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It’s just another idyllic day in paradise on Bonaire…….or is it?

It certainly seems to be another perfect day to nearly everyone on Bonaire. But in a small corner on the southeastern edge of the island, an insidious battle is being waged.

It is here, at Lac Bay, with vacationing windsurfers skimming across the waters just a short distance away, that a David versus Goliath battle is taking place. It is here that Bonaire is fighting Sargassum.

An extraordinary explosion of Sargassum seaweed arrived last week on Bonaire’s windy, southeastern coastline. Although it is normal at this time of year to see some of this brown alga showing up on Bonaire’s windward shores, this year the arriving seaweed on the east coast has been unprecedented and extraordinarily heavy.

STINAPA has accepted the challenge to wage war against the Sargassum.

All is back to normal for visitors to Lac Bay.

For a week now, nearly the entire staff of STINAPA, working side-by-side with Bonaire’s Lt. Governor and a corps of hundreds of volunteers–including a team from the U.S. Coast Guard–has been painstakingly cleaning the affected areas and slowly Bonaire is winning the battle, as the areas of Lac used by visitors have been cleaned and are being maintained. For visitors, all is back to normal around the island.

The mangroves are still in need of assistance.

However, for the flora and fauna who find their livings in Bonaire’s mangrove eco-system, all is not back to normal. The thick mat of Sargassum causes multiple problems for many sea creatures as well as the mangrove trees themselves. Due to sustained, blustery high winds coming from the east, the seaweed has been pushed further inland into bays and coves. As it starts to decompose, it depletes oxygen in the water, effectively suffocating any sea creatures in the area. The treacherous tangling of the weed into the roots of the mangroves causes stress to these important trees, the island’s first line of sea defense. Of course, the mangrove’s roots are also hosting many juvenile fish and invertebrates from Bonaire’s reefs, so the lack of oxygen in the water harms them as well, and the trees themselves are already showing signs of stress.

Seaweed removal continues in the back mangroves of Lac and Lagun.

It is here, in the back mangroves of Lac, that many are raking in the seaweed by hand. Others utilize hastily-crafted nets to corral the seaweed and push it to the shoreline where it is then pulled ashore by trucks, loaded into dumpsters, and taken away. The process is tedious, relentless, and backbreaking, but these hardy crew and volunteers keep at it hour after hour, day after day.

More STINAPA staff are at Lagun, another bay on Bonaire’s east coast, where the seagrass has accumulated in the mangroves. Luckily there is better access to heavy equipment at Lagun so this cleanup progresses a bit more easily. However, pulling the seaweed out of the mangroves cannot be accomplished with heavy machinery, so the crew will visit there next to continue their efforts by hand.

Removing seaweed from the area of the mangroves is a labor-intensive job.
Teams push the sargassum ashore for removal.

Costs of such a massive cleanup effort, for a small island with a limited population, are exceptionally high.

The cost of this cleanup is unbelievably high. Many of Bonaire’s private sector companies have volunteered their staff, their time, and their equipment to the cause, but it is not enough. STINAPA is bearing the brunt of the cleanup, both in actual costs and manpower. The STINAPA crew, working continuously for the past week, is exhausted, but yet they persevere. They are a tenacious bunch! And yes, volunteers who are not afraid of a good day’s hard work are still welcome to assist.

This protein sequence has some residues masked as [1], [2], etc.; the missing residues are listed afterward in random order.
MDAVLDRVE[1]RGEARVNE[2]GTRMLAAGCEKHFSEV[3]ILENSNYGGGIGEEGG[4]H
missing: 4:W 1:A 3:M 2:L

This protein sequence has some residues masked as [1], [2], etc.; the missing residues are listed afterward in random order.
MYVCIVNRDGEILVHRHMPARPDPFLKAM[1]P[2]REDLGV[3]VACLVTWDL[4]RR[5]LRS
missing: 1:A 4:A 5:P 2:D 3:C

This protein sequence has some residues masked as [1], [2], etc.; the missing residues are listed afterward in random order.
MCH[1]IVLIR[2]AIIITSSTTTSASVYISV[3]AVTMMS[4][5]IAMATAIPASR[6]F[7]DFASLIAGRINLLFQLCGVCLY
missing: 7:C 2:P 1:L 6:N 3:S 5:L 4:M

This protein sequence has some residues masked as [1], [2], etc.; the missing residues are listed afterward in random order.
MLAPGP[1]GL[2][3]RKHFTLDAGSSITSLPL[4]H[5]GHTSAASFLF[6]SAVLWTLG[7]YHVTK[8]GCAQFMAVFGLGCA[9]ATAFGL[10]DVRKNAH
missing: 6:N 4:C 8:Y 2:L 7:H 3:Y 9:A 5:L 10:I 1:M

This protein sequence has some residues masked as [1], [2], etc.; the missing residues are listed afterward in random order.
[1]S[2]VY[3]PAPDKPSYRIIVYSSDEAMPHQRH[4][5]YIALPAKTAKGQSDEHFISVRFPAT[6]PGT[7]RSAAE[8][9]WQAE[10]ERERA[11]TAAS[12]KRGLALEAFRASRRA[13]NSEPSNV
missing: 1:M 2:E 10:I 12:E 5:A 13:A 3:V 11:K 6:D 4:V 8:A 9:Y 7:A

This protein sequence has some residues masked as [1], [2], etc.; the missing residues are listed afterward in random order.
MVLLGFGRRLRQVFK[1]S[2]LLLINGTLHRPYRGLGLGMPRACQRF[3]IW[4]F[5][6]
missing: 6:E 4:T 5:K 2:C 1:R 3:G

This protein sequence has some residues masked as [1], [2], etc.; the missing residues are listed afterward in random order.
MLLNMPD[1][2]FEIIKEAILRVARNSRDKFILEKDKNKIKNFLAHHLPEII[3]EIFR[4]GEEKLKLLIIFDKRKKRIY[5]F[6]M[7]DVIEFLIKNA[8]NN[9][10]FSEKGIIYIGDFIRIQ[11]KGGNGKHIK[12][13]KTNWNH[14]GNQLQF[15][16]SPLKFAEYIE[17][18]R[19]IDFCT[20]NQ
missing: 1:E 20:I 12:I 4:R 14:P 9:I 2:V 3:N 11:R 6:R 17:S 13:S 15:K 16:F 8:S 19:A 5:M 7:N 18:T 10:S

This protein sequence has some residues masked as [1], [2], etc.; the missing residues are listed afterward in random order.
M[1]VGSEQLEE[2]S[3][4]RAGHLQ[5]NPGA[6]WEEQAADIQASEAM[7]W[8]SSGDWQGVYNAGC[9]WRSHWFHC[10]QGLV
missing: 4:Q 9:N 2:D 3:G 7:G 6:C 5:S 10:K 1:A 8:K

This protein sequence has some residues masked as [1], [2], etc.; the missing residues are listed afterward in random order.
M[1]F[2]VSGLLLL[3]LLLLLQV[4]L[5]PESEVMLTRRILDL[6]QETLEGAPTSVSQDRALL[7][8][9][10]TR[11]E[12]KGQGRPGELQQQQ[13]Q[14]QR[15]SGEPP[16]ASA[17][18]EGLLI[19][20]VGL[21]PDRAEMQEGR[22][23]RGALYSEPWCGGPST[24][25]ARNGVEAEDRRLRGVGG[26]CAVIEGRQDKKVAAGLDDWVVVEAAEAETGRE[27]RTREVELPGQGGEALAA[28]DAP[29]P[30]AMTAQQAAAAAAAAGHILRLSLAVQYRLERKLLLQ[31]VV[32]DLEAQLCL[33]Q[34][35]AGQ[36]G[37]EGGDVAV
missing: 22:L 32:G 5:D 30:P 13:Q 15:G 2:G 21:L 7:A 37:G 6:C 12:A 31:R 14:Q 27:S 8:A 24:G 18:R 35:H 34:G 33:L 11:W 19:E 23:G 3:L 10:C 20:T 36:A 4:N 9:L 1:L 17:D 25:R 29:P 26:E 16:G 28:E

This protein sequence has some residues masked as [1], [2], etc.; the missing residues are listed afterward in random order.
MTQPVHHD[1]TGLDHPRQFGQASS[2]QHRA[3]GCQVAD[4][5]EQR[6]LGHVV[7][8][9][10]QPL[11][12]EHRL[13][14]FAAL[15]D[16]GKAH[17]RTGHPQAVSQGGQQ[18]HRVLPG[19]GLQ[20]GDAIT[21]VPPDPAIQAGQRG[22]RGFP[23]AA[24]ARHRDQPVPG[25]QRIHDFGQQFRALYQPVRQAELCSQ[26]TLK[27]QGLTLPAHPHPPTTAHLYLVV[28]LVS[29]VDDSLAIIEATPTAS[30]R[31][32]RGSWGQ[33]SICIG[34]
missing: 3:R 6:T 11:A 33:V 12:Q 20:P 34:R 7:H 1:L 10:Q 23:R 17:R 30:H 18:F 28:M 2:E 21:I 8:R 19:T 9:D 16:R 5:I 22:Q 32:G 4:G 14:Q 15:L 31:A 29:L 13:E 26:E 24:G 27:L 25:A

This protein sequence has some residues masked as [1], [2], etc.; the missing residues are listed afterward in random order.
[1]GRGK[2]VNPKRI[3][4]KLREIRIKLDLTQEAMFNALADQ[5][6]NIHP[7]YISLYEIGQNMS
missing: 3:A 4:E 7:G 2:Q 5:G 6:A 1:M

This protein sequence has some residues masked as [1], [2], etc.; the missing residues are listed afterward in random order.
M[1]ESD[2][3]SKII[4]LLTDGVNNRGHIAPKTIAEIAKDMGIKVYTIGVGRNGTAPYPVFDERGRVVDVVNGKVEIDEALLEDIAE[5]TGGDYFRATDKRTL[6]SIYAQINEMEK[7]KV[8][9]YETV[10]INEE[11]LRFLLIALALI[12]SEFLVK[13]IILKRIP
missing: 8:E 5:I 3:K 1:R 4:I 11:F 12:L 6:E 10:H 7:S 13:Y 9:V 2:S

You can help with a financial donation to STINAPA.

The time has come to ask once again for assistance, but this time the request is for financial assistance.  If you have enjoyed Bonaire’s nature on past visits, or simply love the island as your “home away from home,” please consider making a donation, if you are able, to this very worthy cause. $50 or $100 can go a long way, but truly no amount is too small, and STINAPA will welcome any donation that you can give. I guarantee you will experience positive and heart-warming feelings knowing you helped the very nature that visitors come to see.

How can I donate?

Donations can be made in two ways.

  • Donations can be made by direct deposit into the STINAPA bank account on Bonaire.  When making a deposit, please mention “Sargassum Donation.”  The bank is Maduro & Curiel’s Bank (Bonaire), their Swift code is MCBKBQBN, and STINAPA’s account number is 86842000.
  • Or, make a donation online via the Dutch Caribbean Nature Alliance’s donation gateway.  Be sure to select or click on “STINAPA BONAIRE.”

Thank you from Bonaire!

To all who can donate, a heartfelt thank you from all of us on Bonaire, along with our plants and animals which are in need right now. And the next time you are on Bonaire and you happen to come upon a STINAPA ranger or other staff from this fine nature protection foundation, be sure to tell them, “Masha danki” (thank you very much in Papiamentu) for all they do to preserve Bonaire’s natural world, so that visitors just like you can continue to enjoy the island’s natural beauty for many, many years.


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Susan Davis, Bonaire InsiderSusan Davis has been living on Bonaire for over 25 years. She is a PADI Master Instructor, and an underwater and topside photographer. She also enjoys writing for The Bonaire Insider tourism news blog. 


 

 

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